• Target Date Funds from various providers with the same target date may vary widely as to their asset allocation and investment approach. There is no requirement that a TDF with a given target date have any particular allocation to equities, fixed income, etc.  The fund with the target date closest to your intended retirement might not be the best fund for your needs. As with any investment, you need to look at the fund’s investment allocation in light of your financial goals, risk tolerance, etc. You should also look at the fund as a part of your overall portfolio if you have investments outside of your retirement plan, such as IRAs, taxable accounts, a spouse’s retirement plan, and the like.
  • Many Target Date Funds are funds of the mutual fund company’s funds. This is the case for Vanguard, Fidelity, and T. Rowe Price, which collectively have about 80 percent of the TDF assets. This is not good or bad, but you should take a look at the funds that make up the TDF that you are considering. In some cases, I’ve seen fund companies use funds other than what I consider to be their top funds; perhaps they are looking to add assets to these funds.

Target Date Funds gather a huge amount of assets for the fund companies offering them, both as a component in many 401(k) plans and as a rollover vehicle when participants leave their employer.  Remember your investment choices should be all about you and what’s right for your situation.

Most of all, remember that the biggest single determinant in retirement success is the amount saved. If you start early, save as much as you can, have a financial plan in place, and make good investment choices, you will give yourself a good shot at accumulating enough to fund your retirement.  There are no guarantees of course.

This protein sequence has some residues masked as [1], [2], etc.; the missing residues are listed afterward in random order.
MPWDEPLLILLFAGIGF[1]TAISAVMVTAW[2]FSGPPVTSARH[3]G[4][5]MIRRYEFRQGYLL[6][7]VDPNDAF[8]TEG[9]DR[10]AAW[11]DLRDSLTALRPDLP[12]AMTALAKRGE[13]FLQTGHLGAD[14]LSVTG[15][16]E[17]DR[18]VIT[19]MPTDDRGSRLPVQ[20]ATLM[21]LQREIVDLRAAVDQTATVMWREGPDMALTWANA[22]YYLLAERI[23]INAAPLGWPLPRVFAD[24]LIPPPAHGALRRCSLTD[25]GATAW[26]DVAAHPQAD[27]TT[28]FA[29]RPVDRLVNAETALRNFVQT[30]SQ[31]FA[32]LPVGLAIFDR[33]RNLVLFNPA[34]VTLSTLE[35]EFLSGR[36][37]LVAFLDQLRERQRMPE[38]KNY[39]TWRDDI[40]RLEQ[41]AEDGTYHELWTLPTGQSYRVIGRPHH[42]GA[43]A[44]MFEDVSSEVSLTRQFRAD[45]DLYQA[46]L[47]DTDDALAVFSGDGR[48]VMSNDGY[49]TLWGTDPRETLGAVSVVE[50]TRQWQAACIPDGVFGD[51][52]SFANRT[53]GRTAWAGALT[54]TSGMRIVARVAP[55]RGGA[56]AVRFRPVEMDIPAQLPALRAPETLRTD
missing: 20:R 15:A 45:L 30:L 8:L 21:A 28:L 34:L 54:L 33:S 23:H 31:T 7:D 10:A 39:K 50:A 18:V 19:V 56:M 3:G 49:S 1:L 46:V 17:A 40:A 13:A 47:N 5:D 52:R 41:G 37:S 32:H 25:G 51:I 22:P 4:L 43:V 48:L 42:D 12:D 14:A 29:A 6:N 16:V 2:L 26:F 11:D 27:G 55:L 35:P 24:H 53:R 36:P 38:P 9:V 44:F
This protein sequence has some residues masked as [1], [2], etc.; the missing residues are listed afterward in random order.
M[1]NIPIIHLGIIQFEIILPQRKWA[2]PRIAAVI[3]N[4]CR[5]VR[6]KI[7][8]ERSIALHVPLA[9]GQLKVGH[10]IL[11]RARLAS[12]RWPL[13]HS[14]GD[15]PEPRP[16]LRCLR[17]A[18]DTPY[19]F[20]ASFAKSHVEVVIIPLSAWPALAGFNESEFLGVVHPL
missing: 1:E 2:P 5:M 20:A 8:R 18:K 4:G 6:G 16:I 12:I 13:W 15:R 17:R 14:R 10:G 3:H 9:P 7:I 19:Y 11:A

Please feel free to contact me with questions about 401(k) plan and about your retirement planning needs.

Check out our Resources page for links to a variety of tools and services that might be beneficial to you.

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3 Financial Products to Consider Avoiding

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Red and white sign to avoid construction zone

It’s a New Year and many of us are looking to start the New Year out on the right foot financially.  Couple this with the upcoming tax season and this is prime time for the financial product sales types.   Before buying ANY financial product make sure that this product is right for you in terms of your overall financial situation.  Financial products are tools and just like your projects around the house you should use the right tool for the job and not the tool that the financial rep wants to sell to you.

Here are three products that you should consider avoiding:

Equity-Indexed Annuities